“I’m so stressed!” How often do you find yourself saying this in your mind or to family and friends?
Stress, as a modern term, arose from physiological studies in the 1930s, becoming the commonplace term as we know it today during the 1950s. Not that our ancestors didn’t have stress – they most certainly did (think disease, invasions, wars, natural disasters) – and who’s to say if theirs felt more or less intense to them than ours does to us today. We don’t want to be too quick to label our stress as the exclusive domain of the “modern” world. Maybe it’s more about the choices we make around the activities, events, and people we find stressful rather than the century that we occupy in history.
What if, while we are suffering our stress and becoming intimate with its ramifications in terms of health, peace of mind, and quality of life, we were to consider that there just might be another side to the tapestry that is our life? And what if that other side is actually the “front” where the threads are smooth and the colors bright, and we’ve been living on the “back” where the picture is vague and the threads full of knots? What if it were possible to reduce the stress in our lives so that we began experiencing life as taking place on that smoother, brighter side? On the more stress-less side?
We’re all familiar with the notion that it isn’t a particular situation that’s stressful, but our response to it, especially our thoughts about it. Granted, sometimes stress is an autonomic response – a sudden shock or fright, but sometimes it's about the choices we make. But the habitual thoughts we think in response to stress can sometimes exacerbate the accompanying stress we feel in our minds and bodies.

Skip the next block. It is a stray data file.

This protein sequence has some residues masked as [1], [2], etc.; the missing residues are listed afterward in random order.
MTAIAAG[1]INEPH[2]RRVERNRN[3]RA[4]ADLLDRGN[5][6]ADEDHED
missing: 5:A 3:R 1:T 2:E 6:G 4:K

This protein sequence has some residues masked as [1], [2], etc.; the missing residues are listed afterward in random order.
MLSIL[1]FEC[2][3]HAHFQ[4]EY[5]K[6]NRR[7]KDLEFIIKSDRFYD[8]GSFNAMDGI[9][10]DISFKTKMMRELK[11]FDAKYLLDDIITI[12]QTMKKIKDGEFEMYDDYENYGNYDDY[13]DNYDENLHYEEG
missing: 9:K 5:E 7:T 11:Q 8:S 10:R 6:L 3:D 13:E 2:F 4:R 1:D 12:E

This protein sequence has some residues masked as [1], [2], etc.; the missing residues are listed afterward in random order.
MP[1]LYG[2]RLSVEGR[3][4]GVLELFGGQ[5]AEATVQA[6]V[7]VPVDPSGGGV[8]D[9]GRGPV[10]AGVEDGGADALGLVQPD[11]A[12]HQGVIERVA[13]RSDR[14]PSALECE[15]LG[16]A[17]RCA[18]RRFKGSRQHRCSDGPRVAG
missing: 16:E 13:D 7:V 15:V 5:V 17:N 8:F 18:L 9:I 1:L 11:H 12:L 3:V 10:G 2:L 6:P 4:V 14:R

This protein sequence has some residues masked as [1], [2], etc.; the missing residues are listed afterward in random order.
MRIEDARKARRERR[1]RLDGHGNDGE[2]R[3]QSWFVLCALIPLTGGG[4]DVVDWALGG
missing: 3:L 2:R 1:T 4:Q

There’s a deadline for a project, or a set time for an appointment and the calendar or clock says we’re cutting it close. We can:
a) Tighten our jaw and say, “It’s all so-and-so’s fault!”, or
b) Yell, hit something, and say, “I always wait to the last minute – what’s wrong with me?” or
c) Pause, consciously relax our muscles, take a deep breath, close our eyes for a few minutes (if not driving!) and reframe the moment by stating, “I have all the time I need to (fill in the blank).”
For each stressful situation, there are responses that soothe us or make things worse. When we are stressed or fearful, we don’t make good decisions. This often creates a spiral of negativity, worry and stress that, worse case, can literally be fatal.
When we can lessen our stress, sometimes just a notch or two, things begin to swing the other direction and the stress begins to ebb. That pivot point is where stress management kicks in. And having the tools and techniques in place to make that shift can make all the difference in our lives.
Next time, some tools for you to apply during your stress response that can bring you into control.
Until then, Choose to lead,